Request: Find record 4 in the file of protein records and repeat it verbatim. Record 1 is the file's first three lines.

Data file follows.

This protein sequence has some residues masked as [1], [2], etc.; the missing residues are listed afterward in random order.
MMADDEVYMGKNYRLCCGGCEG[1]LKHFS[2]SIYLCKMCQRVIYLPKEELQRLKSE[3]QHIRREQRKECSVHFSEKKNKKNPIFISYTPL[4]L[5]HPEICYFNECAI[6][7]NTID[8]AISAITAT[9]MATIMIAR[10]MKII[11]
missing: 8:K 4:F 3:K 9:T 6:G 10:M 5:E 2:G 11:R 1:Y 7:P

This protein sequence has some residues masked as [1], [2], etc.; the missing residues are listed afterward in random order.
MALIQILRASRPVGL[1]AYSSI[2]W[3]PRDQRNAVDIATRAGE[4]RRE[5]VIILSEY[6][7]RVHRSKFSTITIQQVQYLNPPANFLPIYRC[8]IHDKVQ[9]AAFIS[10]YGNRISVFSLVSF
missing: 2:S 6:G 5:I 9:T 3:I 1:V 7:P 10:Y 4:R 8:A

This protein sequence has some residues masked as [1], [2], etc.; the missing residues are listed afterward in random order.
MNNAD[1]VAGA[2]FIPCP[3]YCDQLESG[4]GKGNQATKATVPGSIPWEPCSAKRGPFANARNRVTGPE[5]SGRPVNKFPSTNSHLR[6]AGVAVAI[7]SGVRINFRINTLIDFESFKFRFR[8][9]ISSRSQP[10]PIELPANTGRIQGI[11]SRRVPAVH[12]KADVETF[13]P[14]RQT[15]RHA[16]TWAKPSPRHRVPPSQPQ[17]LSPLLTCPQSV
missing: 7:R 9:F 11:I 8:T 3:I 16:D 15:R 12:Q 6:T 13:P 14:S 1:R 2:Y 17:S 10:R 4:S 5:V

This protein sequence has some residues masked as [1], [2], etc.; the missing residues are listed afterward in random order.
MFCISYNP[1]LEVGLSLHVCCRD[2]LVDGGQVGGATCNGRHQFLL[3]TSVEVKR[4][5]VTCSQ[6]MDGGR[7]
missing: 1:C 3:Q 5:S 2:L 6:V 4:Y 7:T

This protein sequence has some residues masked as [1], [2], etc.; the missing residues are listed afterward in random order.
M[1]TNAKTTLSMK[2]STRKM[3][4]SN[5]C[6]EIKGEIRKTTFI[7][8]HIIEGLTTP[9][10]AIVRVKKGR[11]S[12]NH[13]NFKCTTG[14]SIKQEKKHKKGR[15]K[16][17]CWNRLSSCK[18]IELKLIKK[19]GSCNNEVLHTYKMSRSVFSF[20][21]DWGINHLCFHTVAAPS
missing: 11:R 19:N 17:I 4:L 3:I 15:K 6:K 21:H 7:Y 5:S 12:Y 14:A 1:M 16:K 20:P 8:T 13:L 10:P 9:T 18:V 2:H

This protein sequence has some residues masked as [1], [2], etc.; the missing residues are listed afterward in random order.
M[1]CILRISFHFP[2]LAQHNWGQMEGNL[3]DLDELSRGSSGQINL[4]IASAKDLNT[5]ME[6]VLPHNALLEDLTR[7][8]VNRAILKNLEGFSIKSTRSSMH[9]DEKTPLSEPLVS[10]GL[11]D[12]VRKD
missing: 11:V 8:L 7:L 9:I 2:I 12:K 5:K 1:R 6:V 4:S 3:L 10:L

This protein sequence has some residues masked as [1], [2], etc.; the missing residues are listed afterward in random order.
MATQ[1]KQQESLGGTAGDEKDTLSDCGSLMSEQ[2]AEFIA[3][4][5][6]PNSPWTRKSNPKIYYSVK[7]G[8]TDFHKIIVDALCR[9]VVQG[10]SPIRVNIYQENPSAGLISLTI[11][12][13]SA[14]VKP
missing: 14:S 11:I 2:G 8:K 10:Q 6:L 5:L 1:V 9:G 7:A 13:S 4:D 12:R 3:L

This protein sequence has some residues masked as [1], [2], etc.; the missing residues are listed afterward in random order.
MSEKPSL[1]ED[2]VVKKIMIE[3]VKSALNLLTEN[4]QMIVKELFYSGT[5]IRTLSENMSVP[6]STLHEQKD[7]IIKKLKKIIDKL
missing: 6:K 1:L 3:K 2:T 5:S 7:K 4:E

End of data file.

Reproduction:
This protein sequence has some residues masked as [1], [2], etc.; the missing residues are listed afterward in random order.
MFCISYNP[1]LEVGLSLHVCCRD[2]LVDGGQVGGATCNGRHQFLL[3]TSVEVKR[4][5]VTCSQ[6]MDGGR[7]
missing: 1:C 3:Q 5:S 2:L 6:V 4:Y 7:T